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27,000 children in gangs, with exclusions seen as a trigger

Children's commissioner links gang membership to exclusions and calls on authorities to face up to scale of problem

Children's commissioner estimates 27,000 children in England are in gangs

Children's commissioner links gang membership to exclusions and calls on authorities to face up to scale of problem

England’s children’s commissioner has warned that the same mistakes that allowed child exploitation scandals are being repeated when it comes to gangs.  

A new report from Anne Longfield’s office, published today, estimates that some 27,000 children across the country are part of a gang.

The study echoes previous research which has linked rising levels of knife crime to a surge in the number of exclusions.

Using official statistics, it found that self-reported gang members aged 10-15 were 5.5 times more likely to have been excluded or suspended in the past year.

It said many parents described exclusion as a “trigger point”, which pushed their children from some involvement into full gang membership.

The report estimates that around 34,000 children, who are either gang members themselves or know someone who is, have been victims of violent crime in the past year.

Gangs and school exclusions

But only a fraction of these children are known to authorities, many of which have no idea of the number of gangs in their area or what they are up to.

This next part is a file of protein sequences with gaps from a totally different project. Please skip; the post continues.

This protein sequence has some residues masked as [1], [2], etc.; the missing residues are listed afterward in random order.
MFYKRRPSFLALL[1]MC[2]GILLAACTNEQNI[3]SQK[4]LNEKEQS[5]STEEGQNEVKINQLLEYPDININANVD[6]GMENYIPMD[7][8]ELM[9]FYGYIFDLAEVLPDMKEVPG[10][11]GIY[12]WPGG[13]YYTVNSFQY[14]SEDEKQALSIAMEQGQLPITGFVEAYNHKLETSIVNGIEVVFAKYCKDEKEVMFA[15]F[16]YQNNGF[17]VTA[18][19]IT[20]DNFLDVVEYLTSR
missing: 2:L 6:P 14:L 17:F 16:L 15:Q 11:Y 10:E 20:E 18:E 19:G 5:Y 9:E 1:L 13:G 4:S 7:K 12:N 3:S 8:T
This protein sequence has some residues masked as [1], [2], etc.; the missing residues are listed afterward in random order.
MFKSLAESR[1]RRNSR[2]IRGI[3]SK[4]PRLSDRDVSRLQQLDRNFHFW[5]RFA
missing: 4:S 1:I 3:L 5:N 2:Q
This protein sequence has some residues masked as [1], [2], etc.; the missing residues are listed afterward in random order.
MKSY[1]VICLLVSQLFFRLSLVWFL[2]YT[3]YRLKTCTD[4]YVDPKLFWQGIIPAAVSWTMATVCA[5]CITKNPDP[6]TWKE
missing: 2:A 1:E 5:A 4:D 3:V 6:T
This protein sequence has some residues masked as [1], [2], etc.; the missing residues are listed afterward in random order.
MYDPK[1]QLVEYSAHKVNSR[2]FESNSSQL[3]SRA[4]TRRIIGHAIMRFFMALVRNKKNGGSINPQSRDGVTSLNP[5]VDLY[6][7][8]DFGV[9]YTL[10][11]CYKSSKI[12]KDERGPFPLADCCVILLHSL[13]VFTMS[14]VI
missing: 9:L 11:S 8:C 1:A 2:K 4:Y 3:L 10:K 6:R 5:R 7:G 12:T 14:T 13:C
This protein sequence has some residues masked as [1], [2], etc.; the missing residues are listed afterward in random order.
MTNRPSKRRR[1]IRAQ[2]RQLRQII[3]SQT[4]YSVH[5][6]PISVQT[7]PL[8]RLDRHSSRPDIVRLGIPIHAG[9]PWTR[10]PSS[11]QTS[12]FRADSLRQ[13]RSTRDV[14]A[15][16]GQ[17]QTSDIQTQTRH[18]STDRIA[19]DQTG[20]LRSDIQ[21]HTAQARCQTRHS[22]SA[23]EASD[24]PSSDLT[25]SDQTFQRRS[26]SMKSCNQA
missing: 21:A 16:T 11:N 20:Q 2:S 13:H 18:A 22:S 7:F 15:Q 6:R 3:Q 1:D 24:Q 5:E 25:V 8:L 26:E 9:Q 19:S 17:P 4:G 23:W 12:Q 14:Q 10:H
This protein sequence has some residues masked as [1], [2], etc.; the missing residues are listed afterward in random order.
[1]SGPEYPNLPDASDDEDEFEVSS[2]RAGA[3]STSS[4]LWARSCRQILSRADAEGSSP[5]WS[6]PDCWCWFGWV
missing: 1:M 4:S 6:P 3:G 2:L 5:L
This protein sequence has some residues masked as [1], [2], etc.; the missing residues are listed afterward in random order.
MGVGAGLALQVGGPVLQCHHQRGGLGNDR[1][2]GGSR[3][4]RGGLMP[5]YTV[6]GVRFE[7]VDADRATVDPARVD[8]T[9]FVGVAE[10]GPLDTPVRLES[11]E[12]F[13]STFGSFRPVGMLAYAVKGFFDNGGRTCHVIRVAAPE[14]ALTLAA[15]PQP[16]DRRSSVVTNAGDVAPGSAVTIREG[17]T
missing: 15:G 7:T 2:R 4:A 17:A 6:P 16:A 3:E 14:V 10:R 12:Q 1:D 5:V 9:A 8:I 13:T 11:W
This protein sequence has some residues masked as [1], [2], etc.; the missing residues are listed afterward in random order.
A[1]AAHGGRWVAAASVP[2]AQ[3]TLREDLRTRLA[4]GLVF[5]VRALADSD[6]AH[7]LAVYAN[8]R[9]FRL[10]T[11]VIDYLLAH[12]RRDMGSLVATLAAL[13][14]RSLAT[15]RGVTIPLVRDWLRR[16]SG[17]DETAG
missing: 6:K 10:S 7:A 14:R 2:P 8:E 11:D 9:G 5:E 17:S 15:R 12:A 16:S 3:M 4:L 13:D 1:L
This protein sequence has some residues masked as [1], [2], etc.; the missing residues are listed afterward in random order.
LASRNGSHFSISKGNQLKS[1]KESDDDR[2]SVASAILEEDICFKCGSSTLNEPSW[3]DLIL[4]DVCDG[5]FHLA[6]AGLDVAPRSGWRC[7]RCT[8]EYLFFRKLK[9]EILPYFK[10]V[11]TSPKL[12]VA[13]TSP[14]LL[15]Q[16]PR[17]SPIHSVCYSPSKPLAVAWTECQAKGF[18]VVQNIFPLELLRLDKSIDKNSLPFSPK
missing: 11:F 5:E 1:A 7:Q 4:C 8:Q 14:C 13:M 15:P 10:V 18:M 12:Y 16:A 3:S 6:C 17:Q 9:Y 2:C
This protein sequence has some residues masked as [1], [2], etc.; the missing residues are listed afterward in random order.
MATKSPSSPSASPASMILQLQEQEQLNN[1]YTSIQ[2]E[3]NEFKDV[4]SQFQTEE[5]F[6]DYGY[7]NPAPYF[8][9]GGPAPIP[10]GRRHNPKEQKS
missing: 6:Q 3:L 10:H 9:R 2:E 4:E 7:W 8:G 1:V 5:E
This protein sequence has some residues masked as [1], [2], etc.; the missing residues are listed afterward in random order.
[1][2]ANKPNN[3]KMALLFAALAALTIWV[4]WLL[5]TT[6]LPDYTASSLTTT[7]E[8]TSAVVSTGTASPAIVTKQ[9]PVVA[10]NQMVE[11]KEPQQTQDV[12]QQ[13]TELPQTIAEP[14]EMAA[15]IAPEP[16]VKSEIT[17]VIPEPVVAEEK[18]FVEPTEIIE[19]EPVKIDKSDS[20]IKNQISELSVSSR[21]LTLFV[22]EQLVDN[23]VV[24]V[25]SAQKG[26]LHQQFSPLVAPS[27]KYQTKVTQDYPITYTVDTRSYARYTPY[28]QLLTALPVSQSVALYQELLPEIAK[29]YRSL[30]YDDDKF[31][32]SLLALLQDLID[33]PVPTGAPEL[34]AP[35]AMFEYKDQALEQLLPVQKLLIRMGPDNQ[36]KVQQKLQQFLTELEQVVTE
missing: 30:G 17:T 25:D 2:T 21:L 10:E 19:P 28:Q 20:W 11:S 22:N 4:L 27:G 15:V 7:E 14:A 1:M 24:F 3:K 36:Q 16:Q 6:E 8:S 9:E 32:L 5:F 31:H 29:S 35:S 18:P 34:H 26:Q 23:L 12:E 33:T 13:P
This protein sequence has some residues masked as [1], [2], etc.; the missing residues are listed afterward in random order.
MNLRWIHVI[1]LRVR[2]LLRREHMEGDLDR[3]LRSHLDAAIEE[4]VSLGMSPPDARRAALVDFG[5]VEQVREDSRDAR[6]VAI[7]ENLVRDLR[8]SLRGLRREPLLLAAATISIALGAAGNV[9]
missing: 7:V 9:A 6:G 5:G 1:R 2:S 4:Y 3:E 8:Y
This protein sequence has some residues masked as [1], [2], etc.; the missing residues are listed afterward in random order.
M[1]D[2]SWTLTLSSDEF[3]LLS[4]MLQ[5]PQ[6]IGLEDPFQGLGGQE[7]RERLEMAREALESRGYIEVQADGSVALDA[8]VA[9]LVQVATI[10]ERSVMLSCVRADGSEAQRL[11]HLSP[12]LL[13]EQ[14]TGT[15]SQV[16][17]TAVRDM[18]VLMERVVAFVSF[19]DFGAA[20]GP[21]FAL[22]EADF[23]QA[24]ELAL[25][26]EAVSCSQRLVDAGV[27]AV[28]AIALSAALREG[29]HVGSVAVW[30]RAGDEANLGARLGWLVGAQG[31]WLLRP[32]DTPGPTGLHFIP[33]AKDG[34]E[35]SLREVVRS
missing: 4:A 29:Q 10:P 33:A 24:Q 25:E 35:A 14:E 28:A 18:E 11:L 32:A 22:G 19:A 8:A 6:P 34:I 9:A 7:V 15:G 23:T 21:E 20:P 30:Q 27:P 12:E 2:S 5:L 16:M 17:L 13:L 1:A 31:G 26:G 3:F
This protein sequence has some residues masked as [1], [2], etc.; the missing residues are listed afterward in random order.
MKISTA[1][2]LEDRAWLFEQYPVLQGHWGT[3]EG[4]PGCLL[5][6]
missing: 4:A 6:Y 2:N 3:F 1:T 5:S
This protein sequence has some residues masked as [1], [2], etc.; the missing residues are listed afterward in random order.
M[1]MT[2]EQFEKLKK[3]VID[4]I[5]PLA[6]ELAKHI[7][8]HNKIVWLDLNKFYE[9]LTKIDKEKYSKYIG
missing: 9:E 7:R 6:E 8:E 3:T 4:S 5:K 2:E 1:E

The report cites the case of "Chris", whose short life was marred by domestic abuse and exclusion from school before he was shot dead aged 14 in an East London playground in 2017.

“This report shows there are thousands of children just like him, putting themselves in the same kind of danger,” said Ms Longfield.

“The government needs to face up to the scale of this challenge, and ensure both the priority and resources are given to helping these children.”

Her report says government red-tape, fragmentation of policy response and a lack of funding mean that many local children’s boards have little or no understanding of the gangs in their area.

It suggests that these safeguarding boards are also frequently failing to investigate properly child deaths where gang violence was a factor.

The scale of the gang problem

“I am worried that all the mistakes that led to serious safeguarding failings in relation to child sexual exploitation in towns and cities up and down the country are now being repeated,” said Ms Longfield.

“Many local areas are not facing up to the scale of the problem, they are not taking notice of the risk factors in front of them, and they are not listening to parents and communities who ask for help.”

She recommends several measures to tackle the problem of child gangs, which include:

  • The government needs to make child criminal exploitation a national priority, and lay out clear expectations about the role of all organisations working with children.
  • Joint inspections between Ofsted, the Care Quality Commission and the police and probation inspectorates should be rolled out across England, starting with the areas with high gang violence that were unable to respond to the information request for this report.
  • More emphasis on the early years within the Serious Violence Strategy, with the Department for Education setting a clear target and plan for reducing the number of children beginning school with very low levels of development, along with a national plan for improving special educational needs identification in the early years.


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